You will be familiarized with the use of taskPool.asyncBuf() function in this lesson.

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Use of asyncBuf()

Similar to parallel(), asyncBuf() iterates InputRange ranges in parallel. It stores the elements in a buffer as they are produced by the range, and serves the elements from that buffer to its users.

In order to avoid making a potentially fully-lazy input range a fully-eager range, it iterates the elements in waves. Once it prepares a certain number of elements in parallel, it waits until those elements are consumed by popFront() before producing the elements of the next wave.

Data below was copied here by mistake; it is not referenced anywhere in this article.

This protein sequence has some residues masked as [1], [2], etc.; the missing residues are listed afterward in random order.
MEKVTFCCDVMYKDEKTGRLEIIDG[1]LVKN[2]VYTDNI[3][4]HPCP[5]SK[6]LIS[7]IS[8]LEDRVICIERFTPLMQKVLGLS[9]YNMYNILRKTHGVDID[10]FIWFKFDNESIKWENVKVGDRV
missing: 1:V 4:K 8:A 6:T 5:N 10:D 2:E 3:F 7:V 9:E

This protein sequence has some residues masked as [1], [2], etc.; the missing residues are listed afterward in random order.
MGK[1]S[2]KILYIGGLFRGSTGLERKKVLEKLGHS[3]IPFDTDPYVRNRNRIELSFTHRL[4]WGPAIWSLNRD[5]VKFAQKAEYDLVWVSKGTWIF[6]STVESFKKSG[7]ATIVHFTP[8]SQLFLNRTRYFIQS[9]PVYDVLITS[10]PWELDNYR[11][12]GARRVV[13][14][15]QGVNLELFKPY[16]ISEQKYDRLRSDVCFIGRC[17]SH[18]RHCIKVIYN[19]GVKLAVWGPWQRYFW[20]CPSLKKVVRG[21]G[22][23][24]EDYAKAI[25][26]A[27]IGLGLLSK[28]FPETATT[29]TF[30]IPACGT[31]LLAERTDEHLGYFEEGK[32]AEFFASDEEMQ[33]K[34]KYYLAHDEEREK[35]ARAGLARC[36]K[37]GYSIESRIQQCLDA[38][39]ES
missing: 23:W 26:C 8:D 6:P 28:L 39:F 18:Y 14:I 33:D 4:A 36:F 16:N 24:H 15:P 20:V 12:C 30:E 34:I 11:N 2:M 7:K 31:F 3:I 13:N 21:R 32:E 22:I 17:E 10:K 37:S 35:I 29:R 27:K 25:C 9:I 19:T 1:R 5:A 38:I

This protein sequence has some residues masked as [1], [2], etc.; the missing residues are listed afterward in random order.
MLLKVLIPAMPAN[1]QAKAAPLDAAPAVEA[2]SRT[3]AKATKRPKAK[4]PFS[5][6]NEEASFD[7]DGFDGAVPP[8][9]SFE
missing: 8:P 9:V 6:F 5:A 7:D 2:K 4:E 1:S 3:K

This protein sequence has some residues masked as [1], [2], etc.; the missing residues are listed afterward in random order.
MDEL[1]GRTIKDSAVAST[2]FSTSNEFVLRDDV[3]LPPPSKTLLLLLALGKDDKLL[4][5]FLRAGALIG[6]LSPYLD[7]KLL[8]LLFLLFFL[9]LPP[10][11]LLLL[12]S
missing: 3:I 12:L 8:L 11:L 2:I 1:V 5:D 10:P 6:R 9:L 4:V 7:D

asyncBuf() takes a range and an optional buffer size that determines how many elements should be made available during each wave:

auto elements = taskPool.asyncBuf(range, buffer_size);

To see the effects of asyncBuf(), let’s use a range that takes half a second to iterate and half a second to process each element. This range simply produces integers up to the specified limit:

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